No time to mope. UK football’s next five foes have an axe to grind with the Cats.

The ardor with which Kentucky football pursued victory Saturday at then-No. 14 Mississippi was impeccable.

On display in Oxford was the same refusal to buckle that produced UK’s miracle comeback at Missouri in 2018 and the rally by a depleted Wildcats roster past Iowa in last season’s VRBO Citrus Bowl.

In spite of that, two ill-timed turnovers in the game’s closing minutes and a first-half meltdown by Kentucky’s place-kicking unit left Mark Stoops and troops with a dispiriting 22-19 loss in a road game vs. a ranked, conference foe that UK should have won.

Alas, there is little time for No. 13 Kentucky to stew in the juices of frustrating defeat.

Starting with Saturday night’s 7:30 home kickoff with South Carolina, UK is set to embark on a series of contests versus five straight opponents who have, each for their own reasons, axes to grind with the Cats (4-1, 1-1 SEC).

One consequence of the Stoops-era ascension in Kentucky’s football fortunes is that UK is now a circled opponent for programs the Wildcats have surpassed and/or threatened with their rise.

Let’s examine what is at stake in UK’s next five games from the perspectives of the opponents:

South Carolina

The date: Oct. 8 at Kroger Field.

The trend: Kentucky has won seven of the last eight meetings with the Gamecocks. South Carolina (3-2, 0-2 SEC) has not won in Lexington since 2012.

The backdrop: UK’s football climb has been hard to stomach for Gamecocks backers, who came to believe the perpetual status of the series had been set between 2000 and 2009 when South Carolina beat Kentucky 10 in a row (albeit by seven points or fewer in seven of the 10 games).

The zeal: For Shane Beamer to get the Gamecocks ascending in the SEC East, South Carolina has to reverse its fortunes against Kentucky. Doing so in 2022 would accelerate the timetable for Beamer’s rebuilding project.

No. 23 Mississippi State

The date: Oct. 15 at Kroger Field.

The trend: The home team has won every game in this annual SEC inter-divisional rivalry since 2015.

The backdrop: Mississippi State beat Kentucky seven straight from 2009 through 2015. Starting with 2016, UK has at least been able to hold serve at home vs. the Bulldogs.

The zeal: MSU (4-1, 1-1 SEC) has not gotten the level of national attention in 2022 that Kentucky has even though the Bulldogs returned 17 starters from a team that beat UK by two touchdowns last season in Starkville. For MSU, besting the Cats in Lexington would send a strong message of rebuke to the college football narrative setters and poll voters.

No. 8 Tennessee

The date: Oct. 29 at Neyland Stadium.

The trend: Tennessee (4-0, 1-0 SEC) has won 34 of its past 37 football meetings with Kentucky, although the Vols are 3-2 vs. the Cats in the past five.

The backdrop: Recent history in this series has frustrated both fan bases.

Since the start of the 2017 season through the present, Kentucky has been, by many objective standards, a better football program than Tennessee. Over that time frame, UK is 44-24 overall, 22-22 in SEC games; UT is 31-33, 15-28. The Cats have played in five bowls and won four; the Vols have played in two bowls and won one.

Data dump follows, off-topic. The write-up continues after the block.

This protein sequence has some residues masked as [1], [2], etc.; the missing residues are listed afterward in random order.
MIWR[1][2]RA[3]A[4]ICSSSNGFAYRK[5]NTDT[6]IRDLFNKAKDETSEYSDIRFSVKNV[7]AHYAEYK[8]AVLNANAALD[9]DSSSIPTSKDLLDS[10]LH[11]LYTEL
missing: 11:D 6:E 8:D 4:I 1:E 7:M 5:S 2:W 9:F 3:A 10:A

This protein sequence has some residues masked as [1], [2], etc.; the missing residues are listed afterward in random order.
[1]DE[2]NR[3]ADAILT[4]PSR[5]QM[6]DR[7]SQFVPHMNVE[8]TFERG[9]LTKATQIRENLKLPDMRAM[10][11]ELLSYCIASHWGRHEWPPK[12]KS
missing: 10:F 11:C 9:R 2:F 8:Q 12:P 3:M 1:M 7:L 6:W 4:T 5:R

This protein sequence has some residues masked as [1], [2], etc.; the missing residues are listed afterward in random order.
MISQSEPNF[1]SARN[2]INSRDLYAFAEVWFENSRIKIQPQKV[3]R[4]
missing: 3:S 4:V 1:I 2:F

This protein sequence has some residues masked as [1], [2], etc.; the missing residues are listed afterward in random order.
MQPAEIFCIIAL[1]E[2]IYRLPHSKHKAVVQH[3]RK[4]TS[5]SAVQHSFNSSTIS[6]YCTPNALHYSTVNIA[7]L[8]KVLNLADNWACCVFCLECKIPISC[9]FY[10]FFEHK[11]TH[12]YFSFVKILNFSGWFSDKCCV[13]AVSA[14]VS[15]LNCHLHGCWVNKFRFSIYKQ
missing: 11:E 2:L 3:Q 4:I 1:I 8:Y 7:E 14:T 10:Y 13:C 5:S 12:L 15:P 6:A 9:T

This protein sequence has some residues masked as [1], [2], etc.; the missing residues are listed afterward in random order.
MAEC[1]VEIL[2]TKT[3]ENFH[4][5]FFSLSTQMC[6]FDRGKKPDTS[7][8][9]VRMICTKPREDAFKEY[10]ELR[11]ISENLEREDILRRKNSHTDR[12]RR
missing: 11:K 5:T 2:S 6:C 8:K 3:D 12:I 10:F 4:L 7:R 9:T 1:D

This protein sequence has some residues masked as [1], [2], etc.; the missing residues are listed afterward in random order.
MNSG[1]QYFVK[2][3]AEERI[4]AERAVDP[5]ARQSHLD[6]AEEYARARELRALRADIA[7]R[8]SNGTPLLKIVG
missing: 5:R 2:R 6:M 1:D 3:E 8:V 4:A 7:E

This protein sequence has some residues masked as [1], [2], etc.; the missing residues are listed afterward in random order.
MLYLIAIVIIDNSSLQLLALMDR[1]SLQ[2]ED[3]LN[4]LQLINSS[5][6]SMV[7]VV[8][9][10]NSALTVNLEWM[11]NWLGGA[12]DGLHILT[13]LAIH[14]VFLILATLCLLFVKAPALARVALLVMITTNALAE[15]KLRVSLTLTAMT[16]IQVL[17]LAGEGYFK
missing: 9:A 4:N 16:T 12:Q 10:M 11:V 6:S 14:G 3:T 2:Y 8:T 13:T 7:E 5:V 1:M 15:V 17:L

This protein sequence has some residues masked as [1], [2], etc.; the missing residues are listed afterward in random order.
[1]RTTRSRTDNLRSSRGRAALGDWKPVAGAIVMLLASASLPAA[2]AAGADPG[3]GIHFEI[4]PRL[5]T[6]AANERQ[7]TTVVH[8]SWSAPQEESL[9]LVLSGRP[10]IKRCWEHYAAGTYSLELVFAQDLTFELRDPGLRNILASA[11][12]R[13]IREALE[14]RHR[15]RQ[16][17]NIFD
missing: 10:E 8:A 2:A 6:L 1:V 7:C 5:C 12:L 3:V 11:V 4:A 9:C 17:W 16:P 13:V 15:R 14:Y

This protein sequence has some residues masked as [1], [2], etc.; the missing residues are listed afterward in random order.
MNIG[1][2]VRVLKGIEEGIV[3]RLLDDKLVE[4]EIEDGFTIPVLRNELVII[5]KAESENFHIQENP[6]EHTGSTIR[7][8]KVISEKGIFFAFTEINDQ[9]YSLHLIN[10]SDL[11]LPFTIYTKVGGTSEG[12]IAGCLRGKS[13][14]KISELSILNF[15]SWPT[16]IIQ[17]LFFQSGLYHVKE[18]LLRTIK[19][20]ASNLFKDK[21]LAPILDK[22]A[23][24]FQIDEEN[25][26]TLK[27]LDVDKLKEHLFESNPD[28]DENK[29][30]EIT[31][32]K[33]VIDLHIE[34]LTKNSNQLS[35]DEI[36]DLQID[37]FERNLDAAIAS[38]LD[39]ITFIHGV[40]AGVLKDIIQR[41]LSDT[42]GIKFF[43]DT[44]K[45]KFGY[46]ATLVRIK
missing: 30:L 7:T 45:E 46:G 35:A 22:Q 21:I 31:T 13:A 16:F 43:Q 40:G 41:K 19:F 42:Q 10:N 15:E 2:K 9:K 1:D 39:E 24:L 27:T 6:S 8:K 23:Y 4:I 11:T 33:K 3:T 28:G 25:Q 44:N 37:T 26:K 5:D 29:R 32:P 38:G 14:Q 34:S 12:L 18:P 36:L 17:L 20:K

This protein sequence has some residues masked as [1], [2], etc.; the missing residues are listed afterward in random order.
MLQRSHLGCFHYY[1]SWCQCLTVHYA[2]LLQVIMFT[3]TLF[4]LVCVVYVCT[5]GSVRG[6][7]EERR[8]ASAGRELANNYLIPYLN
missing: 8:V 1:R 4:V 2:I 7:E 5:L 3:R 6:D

That reality unsettles the Rocky Toppers.

Yet Kentucky fans are highly frustrated that the head-to-head outcomes between UK and UT have not fully reflected the other metrics of recent program strength.

The zeal: A chance to remind an uppity Kentucky who its “football daddy” has always been will animate Tennessee’s efforts in 2022.


The date: Nov. 5 at Faurot Field at Memorial Stadium.

The trend: Kentucky has won six of the past seven, including two of the past three in Columbia.

The backdrop: After entering the SEC in 2012, Mizzou whipped Kentucky three straight times by an average margin of 21.3 points. Starting in 2015, Stoops has turned the tables on the Tigers (2-3, 0-2 SEC) rather emphatically.

The zeal: At SEC Media Days last summer, Tigers defensive back Martez Manuel said the Mizzou players consider Kentucky an important rivalry game. That suggests the Cats will be facing a highly motivated foe in what may be a bit of a trap game for UK.


The date: Nov. 12 at Kroger Field.

The trend: Kentucky has won seven of the past eight meetings with the Commodores.

The backdrop: When James Franklin was working his relative magic (24-15 record from 2011-13) over his three seasons coaching at Vandy, the Commodores crushed the Cats three straight by an average margin of 28.7 points.

As Stoops has also done in UK’s annual meetings with South Carolina and Missouri, the UK head man has dramatically flipped the narrative of this series, too.

The zeal: In Clark Lea’s second season as Vanderbilt head coach, the Commodores (3-2, 0-1 SEC) have shown some life. Lea would put a turbo-charge beneath his rebuilding effort if he could engineer Vanderbilt’s first win in Lexington since 2012.

Kentucky quarterback Will Levis (7) is about to lead the Wildcats into a series of games, starting with Saturday night’s meeting with South Carolina, in which the opponents figure to be especially-motivated to beat UK.
Kentucky quarterback Will Levis (7) is about to lead the Wildcats into a series of games, starting with Saturday night’s meeting with South Carolina, in which the opponents figure to be especially-motivated to beat UK.

Kentucky’s 2022 results, schedule

Home games in all capital letters. Remaining kickoff times to be announced later.

Sept. 3: MIAMI (OHIO), W-37-13

Sept. 10: At Florida, W-26-16

Sept. 17: YOUNGSTOWN ST., W-31-0

Sept. 24: NORTHERN ILLINOIS, W-31-23

Oct. 1: At Mississippi, L-22-19

Oct. 8: SOUTH CAROLINA, 7:30 p.m. (SEC Network)

Oct. 15: MISSISSIPPI STATE, 7:30 p.m. (SEC Network)

Oct. 22: Off week

Oct. 29: At Tennessee

Nov. 5: At Missouri


Nov. 19: GEORGIA


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